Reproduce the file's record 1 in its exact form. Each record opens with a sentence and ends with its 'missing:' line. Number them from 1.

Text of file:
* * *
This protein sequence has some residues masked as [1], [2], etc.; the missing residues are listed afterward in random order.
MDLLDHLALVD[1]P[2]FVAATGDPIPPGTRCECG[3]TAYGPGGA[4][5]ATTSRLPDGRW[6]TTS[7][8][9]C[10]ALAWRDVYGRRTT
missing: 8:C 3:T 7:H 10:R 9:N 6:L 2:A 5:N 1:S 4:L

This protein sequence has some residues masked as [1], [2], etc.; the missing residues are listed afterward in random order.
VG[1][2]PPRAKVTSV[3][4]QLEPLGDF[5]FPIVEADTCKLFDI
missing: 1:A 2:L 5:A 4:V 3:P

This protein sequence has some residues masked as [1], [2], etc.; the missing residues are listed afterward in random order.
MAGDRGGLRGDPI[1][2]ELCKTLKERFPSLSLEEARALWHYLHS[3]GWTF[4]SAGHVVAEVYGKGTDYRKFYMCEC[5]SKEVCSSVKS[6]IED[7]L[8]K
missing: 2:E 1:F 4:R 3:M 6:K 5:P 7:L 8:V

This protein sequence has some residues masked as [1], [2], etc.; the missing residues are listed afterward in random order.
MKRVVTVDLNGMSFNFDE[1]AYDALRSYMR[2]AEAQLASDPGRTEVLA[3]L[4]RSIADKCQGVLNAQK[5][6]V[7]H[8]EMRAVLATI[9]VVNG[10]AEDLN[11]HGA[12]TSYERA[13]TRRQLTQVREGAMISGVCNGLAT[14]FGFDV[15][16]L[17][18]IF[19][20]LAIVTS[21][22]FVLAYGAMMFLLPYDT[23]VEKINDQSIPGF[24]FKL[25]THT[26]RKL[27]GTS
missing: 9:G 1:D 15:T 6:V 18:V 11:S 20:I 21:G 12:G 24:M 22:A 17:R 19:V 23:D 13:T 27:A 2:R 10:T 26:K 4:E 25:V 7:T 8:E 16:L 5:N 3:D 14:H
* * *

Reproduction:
This protein sequence has some residues masked as [1], [2], etc.; the missing residues are listed afterward in random order.
MDLLDHLALVD[1]P[2]FVAATGDPIPPGTRCECG[3]TAYGPGGA[4][5]ATTSRLPDGRW[6]TTS[7][8][9]C[10]ALAWRDVYGRRTT
missing: 8:C 3:T 7:H 10:R 9:N 6:L 2:A 5:N 1:S 4:L